However, this uncertainty lasts a few minutes at best, as the army is soon revealed to be a legion of green-faced, mad-voiced child-catchers. Jade herself is a simple photojournalist who can’t hope to overthrow these oppressors by force. Instead, she must use her camera to collect evidence to fuel the resistance’s propaganda war. Again, it’s a promising premise – a game hero who isn’t super-powered, just super-determined. But this too is undermined as the game progresses, with allusions to Jade’s mysterious hidden identity and preordained fate. She even has a special power-up attack. How much more impact would the game’s story have had if it had really been her quick wit and itchy shutter finger that saved the day?
Worse, the cracks that show in the game’s narrative widen when it comes to the gameplay. BG&E offers the standard adventure game mishmash of exploration, stealth, combat, platforming, collect ’em ups and minigames, except its heart doesn’t seem to be in any of them. Ancel, determined not to let his game become bloated, or to emphasise elements which undermined the story he’d created, in the end only hollowed out much of the interaction. Combat is deliberately hobbled, platforming is automatic and joyless, exploration confined to ensure linear progress, collecting turned to a chore by instructing you on the location of every item, puzzles are rudimentary in their simplicity, stealth simplified to repetitive basics, and the minigames diversions at best. Although everything works together smoothly, and there’s no question that Ancel achieved his ambition of producing a streamlined adventure, there’s nothing memorable, nothing meaty in any of the game’s set pieces.
It’s a game you finish in a happy haze, entranced by your time in Jade’s world, but hard pressed to remember a single fight, puzzle, race, or stealth challenge that stood out. And it’s this, more than anything, that is Ancel’s secret. Jackson, speaking on a ‘Making Of’ documentary included with the King Kong game, makes a very clear distinction: he didn’t choose Ancel because of his story-writing abilities. He chose him because of how good a storyteller he was. And that skill is abundantly apparent in Jade’s Hillysian home.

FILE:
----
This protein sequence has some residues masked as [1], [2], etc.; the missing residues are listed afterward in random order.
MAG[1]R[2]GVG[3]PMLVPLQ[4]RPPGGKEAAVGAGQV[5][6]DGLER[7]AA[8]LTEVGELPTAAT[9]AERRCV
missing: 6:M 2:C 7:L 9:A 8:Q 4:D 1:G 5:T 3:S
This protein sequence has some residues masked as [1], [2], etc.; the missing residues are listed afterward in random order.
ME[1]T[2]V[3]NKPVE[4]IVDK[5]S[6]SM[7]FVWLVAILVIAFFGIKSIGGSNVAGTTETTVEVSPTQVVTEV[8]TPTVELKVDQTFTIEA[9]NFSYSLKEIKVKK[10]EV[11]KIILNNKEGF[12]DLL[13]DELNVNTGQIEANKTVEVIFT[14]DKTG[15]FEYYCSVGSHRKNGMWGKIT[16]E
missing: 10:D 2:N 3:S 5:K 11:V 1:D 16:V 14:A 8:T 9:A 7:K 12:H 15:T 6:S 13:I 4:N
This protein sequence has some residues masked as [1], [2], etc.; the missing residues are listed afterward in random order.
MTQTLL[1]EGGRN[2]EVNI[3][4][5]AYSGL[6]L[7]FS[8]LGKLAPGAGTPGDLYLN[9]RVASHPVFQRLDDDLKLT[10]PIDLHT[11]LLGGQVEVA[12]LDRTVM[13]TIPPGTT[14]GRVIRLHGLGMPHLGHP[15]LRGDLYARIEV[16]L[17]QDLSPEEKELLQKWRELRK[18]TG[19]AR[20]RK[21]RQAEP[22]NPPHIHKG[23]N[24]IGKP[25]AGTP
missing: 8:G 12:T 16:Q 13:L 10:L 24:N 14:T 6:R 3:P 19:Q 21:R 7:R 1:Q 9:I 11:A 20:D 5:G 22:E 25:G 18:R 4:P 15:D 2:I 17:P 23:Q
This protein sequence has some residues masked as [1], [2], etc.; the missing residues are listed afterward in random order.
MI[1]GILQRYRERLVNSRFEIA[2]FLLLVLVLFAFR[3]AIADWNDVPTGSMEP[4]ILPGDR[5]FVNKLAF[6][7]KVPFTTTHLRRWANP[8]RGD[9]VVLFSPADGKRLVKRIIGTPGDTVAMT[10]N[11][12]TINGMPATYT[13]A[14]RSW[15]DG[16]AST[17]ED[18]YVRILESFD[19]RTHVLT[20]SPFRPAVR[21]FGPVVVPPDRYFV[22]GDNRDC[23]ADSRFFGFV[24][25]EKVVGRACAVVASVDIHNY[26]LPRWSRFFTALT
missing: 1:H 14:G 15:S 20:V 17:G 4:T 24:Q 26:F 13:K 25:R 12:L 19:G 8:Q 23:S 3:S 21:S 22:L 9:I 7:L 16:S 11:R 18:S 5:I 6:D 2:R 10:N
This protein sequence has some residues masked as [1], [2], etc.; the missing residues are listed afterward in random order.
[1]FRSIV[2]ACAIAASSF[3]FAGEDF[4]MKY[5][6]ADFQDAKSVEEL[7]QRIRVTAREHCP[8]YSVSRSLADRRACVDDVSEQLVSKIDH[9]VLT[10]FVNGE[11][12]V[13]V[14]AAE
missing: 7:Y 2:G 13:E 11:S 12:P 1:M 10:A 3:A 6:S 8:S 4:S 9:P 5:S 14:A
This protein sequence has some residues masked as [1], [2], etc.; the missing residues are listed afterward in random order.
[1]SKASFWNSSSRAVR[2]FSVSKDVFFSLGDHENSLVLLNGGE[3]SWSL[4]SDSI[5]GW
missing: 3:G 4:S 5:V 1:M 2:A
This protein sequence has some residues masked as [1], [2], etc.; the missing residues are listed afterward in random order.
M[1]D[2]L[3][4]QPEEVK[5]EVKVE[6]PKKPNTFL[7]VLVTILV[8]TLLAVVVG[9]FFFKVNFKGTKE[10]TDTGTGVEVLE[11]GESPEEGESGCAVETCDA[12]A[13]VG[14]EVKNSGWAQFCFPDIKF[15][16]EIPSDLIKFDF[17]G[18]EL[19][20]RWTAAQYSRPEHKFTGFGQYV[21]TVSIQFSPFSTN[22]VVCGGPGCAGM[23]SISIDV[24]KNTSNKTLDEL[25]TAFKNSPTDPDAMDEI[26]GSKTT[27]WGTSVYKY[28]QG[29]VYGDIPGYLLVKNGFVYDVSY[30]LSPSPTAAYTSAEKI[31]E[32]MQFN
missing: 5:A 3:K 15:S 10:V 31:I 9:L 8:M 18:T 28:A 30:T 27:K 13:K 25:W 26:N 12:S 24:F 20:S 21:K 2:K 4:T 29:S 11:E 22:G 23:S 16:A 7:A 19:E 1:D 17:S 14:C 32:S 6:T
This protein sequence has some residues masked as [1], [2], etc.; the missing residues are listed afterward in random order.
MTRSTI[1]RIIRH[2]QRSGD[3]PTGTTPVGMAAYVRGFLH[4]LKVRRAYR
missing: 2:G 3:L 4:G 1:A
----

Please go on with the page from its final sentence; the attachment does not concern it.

The first thing that strikes you is the total confidence and cohesion of his vision. Hillys should be a mess of contradictions. It’s a world which welds the mundanely modern together with elements of sci-fi and traditional fantasy without the slightest attempt at explanation or rationale: Jade may communicate by email and pay by credit card, but her friends are talking walruses and she flies around in a spaceship. These vibrant ideas find a perfect expression in an art style which is as grounded in the traditions of European architecture and bande-dessiné as it is liberated by the freedom of game technology. The canals and coffee shops of the main city are drawn with familiar affection, the sharks, pigs and people that frequent them represented with simplicity and charm. At a time when many designers are chasing hyper-realism, and others are labouring over perfectly consistent visions of alternate universes, the BG&E team had the nerve to present Hillys as pure invention, confident that the warmth and solidity of their absurd world would enable players to take it at face value.
Other games, however, have produced charming worlds which haven’t succeeding in wooing players (and movie moguls) as effectively as Ancel’s. Where Beyond Good & Evil differed was in the simple tricks it used to integrate you into that world. For a medium whose claim to fame is that it’s interactive, games are all too often unable to allow their players to have a lasting impact on the worlds they explore. With new technology and bigger teams, next-gen games may be the first to move towards the creation of rich, graphical worlds where the player’s actions have persistent and varied effects, but most gamers long since stopped holding their breath. It’s an enormous and unforgiving undertaking that games may never perfect. But what Ancel shows is that with the slightest of touches, games can use their own limitations to reinforce the sense that their worlds are alive and changeable.